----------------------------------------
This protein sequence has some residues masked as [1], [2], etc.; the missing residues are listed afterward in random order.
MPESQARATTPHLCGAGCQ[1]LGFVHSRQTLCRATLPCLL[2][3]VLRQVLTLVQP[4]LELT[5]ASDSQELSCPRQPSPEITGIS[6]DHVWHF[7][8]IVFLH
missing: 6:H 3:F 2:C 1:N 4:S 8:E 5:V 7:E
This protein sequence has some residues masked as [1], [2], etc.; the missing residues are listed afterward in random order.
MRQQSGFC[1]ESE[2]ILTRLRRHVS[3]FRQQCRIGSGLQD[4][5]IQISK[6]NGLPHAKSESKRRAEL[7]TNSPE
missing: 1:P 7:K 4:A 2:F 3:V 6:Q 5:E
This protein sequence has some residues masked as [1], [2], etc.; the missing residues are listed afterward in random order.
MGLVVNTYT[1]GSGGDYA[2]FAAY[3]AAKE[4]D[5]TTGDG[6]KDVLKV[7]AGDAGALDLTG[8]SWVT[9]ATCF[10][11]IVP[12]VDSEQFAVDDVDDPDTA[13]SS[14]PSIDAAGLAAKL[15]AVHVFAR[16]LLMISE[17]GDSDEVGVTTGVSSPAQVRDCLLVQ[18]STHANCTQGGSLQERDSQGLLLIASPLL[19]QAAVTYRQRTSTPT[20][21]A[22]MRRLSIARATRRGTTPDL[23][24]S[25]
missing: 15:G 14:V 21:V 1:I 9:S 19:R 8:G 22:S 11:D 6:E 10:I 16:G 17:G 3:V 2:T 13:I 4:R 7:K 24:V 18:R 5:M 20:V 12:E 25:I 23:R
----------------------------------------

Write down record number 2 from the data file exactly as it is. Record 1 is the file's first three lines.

This protein sequence has some residues masked as [1], [2], etc.; the missing residues are listed afterward in random order.
MRQQSGFC[1]ESE[2]ILTRLRRHVS[3]FRQQCRIGSGLQD[4][5]IQISK[6]NGLPHAKSESKRRAEL[7]TNSPE
missing: 1:P 7:K 4:A 2:F 3:V 6:Q 5:E